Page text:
News / Africa

Sudanese Diaspora Rallies for Peace

Southern Sudanese wave flags and cheer at the Republic of South Sudan's first national soccer match in the capital of Juba, July 10, 2011. Southern Sudanese wave flags and cheer at the Republic of South Sudan's first national soccer match in the capital of Juba, July 10, 2011.
x
Southern Sudanese wave flags and cheer at the Republic of South Sudan's first national soccer match in the capital of Juba, July 10, 2011.
Southern Sudanese wave flags and cheer at the Republic of South Sudan's first national soccer match in the capital of Juba, July 10, 2011.
James Butty
South Sudan, the world's newest country, marked the first anniversary of its independence from Sudan Monday amid troubled relations with Khartoum.   

Members of the Sudanese and South Sudanese Diaspora in the United States held a "We Choose Peace" rally in front of the White House to commemorate the one year anniversary.  

Niemat Ahmadi, director of Global Partnerships at United to End Genocide and a rally participant, said part of their message was to call on the international community to fulfill its commitment to bring peace between the two countries.

“We were so happy that our brothers and sisters from that corner of Sudan were able to exercise their rights.  Unfortunately, until today, the violence continues to destabilize both Sudans.  That is why we came here today, July 8, to recognize the independence of the south.  But, also to raise our voices and denounce the violence,” she said.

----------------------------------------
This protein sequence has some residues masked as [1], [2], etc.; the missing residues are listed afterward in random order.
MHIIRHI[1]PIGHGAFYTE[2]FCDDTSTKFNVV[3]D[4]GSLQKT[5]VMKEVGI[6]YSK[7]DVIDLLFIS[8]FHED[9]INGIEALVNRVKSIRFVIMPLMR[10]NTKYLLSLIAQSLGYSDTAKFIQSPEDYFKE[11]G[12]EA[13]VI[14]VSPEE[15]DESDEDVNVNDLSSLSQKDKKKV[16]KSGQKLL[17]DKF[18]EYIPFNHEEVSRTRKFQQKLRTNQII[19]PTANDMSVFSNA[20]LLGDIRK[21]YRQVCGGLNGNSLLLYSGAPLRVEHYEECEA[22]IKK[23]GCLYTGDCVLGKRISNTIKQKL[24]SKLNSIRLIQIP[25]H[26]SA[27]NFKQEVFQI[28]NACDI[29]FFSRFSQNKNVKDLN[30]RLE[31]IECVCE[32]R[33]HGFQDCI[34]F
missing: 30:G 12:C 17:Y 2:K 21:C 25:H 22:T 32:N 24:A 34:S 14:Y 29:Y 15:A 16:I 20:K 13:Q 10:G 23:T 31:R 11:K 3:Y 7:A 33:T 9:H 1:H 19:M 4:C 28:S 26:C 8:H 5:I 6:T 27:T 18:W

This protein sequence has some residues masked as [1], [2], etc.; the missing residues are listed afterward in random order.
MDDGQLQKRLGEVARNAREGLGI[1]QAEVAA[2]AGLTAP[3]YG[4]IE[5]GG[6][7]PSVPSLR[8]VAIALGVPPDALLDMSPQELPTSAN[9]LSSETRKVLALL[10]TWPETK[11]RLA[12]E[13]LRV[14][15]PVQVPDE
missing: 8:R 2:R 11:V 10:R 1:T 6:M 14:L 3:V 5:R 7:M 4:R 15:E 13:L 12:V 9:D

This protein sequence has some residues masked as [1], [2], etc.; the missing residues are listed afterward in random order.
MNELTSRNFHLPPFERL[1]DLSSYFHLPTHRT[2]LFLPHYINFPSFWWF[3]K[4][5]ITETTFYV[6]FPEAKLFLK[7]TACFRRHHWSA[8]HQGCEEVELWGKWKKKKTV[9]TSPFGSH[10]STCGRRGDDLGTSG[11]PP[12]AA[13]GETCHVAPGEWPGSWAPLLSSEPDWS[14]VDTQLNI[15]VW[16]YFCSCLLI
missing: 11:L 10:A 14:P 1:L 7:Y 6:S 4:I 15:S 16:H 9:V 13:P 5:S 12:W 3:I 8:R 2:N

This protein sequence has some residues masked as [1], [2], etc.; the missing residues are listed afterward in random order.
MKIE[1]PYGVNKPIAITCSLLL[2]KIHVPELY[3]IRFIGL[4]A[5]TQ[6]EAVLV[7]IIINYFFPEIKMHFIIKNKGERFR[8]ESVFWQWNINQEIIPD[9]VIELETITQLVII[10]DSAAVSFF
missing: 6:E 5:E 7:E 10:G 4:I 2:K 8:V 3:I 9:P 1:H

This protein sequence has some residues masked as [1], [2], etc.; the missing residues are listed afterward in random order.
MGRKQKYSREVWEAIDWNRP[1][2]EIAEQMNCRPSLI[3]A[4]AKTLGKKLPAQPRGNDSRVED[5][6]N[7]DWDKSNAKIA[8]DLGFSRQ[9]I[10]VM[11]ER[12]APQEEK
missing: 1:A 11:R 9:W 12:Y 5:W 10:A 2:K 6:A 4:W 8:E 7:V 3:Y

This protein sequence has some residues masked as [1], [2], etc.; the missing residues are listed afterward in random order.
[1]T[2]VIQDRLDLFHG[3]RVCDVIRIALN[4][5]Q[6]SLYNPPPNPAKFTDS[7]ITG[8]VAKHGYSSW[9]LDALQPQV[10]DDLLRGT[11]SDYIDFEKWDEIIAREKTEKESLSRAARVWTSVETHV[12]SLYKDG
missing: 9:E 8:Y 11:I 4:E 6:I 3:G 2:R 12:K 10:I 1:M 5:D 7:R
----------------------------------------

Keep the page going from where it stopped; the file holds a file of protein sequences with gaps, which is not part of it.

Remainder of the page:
Participants at the rally, which was endorsed by Amnesty International USA, civil society organizations and faith leaders from around the world demanded protection for civilians, unhindered humanitarian access, and justice and accountability.

Ahmadi said the Sudanese and South Sudanese diaspora communities will continue to advocate for peace between the Sudans.

“[We have come] together to work for peace and also [to call] for the international community, particularly the United States as the leading government within the international community, to lead the world to open, or provide, humanitarian assistance to all those who are suffering,” Ahmadi said.

The group said any peace arrangement between the two Sudans must adhere to the African Union’s Roadmap for Peace and comply in full with U.N. Resolution 2046, agreed on May 2, which called for an immediate end to hostilities, withdrawal of forces and a resumption of negotiations at the AU.

Ahmadi admits that bringing peace in Sudan would not be an easy task.  But, she said, with the help of the international community, peace can be achieved.

Butty interview with Ahmadi
Butty interview with Ahmadii
|| 0:00:00
...
 
🔇
X

“Bringing peace in a country where the government is killing its own people is not an easy task.  And that is why we needed the voice of everybody and wanted the commitment of the US government and from the international community and the UN Security Council that the people of Sudan are not for war. They are for peace,” Ahmadi said.

The rally participants also called on the international community to support the International Criminal Court arrest warrants against all suspects, including President Omar al-Bashir.